Moncada, A. C., Neave, H. W., von Keyserlingk, M. A. G. et al. 2020. Use of a mechanical brush by dairy cows with chorioptic mange. Applied Animal Behaviour Science 223, 104925.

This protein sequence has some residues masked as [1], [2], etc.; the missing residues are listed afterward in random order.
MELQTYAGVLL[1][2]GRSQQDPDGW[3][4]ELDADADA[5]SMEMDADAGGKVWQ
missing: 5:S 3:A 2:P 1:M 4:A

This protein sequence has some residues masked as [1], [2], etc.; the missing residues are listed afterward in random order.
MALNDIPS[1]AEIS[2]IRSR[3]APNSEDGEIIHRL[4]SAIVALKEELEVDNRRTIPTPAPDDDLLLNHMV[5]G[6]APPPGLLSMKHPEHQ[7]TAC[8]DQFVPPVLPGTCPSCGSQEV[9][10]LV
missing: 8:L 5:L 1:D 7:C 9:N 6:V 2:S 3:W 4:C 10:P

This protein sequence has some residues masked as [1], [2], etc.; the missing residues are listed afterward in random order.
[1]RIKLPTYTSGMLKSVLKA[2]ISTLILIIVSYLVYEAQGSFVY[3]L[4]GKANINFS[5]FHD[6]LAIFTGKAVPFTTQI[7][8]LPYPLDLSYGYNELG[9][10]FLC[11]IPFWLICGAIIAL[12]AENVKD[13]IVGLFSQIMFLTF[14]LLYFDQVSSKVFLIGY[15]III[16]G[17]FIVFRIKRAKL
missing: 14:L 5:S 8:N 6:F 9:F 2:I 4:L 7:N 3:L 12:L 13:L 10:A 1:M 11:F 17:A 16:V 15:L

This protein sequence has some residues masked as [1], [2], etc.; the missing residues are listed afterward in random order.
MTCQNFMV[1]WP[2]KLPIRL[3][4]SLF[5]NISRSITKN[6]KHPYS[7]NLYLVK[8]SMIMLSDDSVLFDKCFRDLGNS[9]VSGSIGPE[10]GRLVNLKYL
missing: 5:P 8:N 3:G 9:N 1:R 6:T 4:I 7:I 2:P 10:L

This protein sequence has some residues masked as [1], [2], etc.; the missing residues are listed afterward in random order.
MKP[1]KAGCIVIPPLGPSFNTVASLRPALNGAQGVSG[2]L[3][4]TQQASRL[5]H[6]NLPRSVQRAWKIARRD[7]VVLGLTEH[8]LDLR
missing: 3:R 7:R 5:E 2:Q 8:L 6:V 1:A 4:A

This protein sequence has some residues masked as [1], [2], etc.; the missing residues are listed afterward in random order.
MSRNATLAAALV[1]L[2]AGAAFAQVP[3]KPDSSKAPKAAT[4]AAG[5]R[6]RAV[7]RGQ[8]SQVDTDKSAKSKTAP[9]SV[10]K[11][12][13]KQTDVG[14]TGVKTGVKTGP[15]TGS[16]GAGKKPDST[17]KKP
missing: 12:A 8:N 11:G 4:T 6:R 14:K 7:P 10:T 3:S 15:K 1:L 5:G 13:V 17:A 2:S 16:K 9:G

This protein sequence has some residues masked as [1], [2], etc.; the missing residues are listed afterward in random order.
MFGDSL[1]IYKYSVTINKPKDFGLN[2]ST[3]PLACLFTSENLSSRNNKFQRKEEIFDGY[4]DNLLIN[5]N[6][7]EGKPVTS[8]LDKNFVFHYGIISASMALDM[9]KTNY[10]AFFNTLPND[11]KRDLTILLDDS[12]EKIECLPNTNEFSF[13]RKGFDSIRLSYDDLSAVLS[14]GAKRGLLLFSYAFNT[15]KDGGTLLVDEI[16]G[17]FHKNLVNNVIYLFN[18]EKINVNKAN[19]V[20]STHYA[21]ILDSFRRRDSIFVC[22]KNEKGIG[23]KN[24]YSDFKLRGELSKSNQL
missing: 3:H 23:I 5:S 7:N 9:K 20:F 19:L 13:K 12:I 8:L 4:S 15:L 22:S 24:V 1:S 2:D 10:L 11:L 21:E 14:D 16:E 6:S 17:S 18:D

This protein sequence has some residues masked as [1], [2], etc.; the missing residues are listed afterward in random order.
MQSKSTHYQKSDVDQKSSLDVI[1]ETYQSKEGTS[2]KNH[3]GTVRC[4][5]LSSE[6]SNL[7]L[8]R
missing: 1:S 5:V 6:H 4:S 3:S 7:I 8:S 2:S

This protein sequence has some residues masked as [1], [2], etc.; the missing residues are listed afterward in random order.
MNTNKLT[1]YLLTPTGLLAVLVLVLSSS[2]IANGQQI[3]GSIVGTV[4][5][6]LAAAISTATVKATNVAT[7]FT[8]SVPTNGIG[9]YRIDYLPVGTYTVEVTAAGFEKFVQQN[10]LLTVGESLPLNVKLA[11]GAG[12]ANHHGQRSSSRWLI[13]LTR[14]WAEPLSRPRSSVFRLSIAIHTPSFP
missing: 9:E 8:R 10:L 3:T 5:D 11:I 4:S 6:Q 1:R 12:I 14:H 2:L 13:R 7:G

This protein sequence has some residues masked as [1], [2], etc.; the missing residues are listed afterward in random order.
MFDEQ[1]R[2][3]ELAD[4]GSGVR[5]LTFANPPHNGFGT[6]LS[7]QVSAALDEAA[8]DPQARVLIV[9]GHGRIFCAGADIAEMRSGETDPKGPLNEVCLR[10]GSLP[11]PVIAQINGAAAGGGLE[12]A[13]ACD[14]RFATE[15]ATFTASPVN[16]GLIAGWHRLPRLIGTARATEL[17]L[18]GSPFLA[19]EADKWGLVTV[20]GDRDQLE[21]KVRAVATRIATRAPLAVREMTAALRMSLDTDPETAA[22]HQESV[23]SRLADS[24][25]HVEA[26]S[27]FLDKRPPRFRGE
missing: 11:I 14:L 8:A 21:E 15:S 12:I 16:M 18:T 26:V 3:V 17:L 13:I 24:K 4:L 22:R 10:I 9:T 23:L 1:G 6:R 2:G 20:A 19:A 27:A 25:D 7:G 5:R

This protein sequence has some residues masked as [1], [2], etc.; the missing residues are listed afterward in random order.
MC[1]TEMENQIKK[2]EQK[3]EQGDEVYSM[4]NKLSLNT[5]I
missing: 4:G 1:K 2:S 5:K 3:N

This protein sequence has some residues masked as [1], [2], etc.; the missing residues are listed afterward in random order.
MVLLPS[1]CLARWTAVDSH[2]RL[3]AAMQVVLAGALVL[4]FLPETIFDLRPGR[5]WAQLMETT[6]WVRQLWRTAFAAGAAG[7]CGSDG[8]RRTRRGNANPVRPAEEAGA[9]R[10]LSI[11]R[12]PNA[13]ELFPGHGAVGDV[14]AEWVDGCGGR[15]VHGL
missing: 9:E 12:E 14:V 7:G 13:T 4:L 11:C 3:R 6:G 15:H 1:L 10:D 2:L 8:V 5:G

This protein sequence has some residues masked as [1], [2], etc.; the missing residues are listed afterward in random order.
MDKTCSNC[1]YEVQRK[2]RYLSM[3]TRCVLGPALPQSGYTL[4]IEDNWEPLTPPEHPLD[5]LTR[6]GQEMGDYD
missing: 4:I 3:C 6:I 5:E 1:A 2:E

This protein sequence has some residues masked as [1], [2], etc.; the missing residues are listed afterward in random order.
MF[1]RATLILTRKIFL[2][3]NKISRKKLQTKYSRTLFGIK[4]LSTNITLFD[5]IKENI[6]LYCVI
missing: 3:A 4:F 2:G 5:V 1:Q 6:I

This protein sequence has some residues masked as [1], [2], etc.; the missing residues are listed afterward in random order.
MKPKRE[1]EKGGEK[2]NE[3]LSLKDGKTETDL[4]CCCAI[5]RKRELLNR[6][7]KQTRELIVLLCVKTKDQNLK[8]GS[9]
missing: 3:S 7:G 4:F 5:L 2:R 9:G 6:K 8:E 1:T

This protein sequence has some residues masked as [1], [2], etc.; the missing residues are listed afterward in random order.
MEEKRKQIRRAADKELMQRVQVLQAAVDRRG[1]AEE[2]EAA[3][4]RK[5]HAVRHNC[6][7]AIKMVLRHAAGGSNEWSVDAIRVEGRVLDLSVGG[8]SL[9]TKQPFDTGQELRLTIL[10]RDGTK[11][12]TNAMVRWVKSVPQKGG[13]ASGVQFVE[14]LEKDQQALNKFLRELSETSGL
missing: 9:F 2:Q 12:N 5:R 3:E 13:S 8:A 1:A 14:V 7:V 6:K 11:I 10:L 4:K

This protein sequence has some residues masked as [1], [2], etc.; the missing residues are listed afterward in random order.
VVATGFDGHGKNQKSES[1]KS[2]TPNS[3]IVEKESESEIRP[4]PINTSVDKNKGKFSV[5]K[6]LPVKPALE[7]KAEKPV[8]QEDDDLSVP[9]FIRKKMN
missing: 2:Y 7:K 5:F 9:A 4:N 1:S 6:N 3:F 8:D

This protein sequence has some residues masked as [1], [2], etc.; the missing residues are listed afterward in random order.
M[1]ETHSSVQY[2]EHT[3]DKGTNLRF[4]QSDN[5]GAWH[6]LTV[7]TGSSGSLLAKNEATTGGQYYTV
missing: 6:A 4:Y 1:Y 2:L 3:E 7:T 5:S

Mechanical brushes allow cows to groom. Mange is common in indoor-housed cattle, and this affliction may affect cow motivation to use a mechanical brush. The aim of this study was to assess changes in dairy cow motivation to use a brush in relation to signs of mange, and before and after the application of an anti-parasitic drug. Four groups, each consisting of 12 mid-lactation cows with different scores of mange severity, were allowed to access a mechanical brush by pushing a weighted gate. The number of times cows pushed open the gate to access the brush, and the duration and frequency of brush use, were used as response variables. Measurements were taken 9 d before treatment with an anti-parasitic drug, the initial 9 d after treatment, and then again for a second 9 d Post-treatment period. During each period, the weight required to push open the gate was increased every 3 d in 9 kg increments to a maximum of 27 kg. The severity of mange did not affect outcome variables. Brush use was highest when 18 kg was set on the weighted gate during Pre-treatment, and declined when weight was increased to 27 kg. During the second Post-treatment period, brush use remained at a lower level (averaging 9.1 ± 1.6 min/d) across all weights. These results indicate that brush use in mange-affected cows decreases after initial usage, potentially due to elimination of mange, and that regardless of the severity of mange, access to a grooming device is a valuable resource for dairy cows. Further work is required to understand how motivation to access a brush changes during the mange healing process.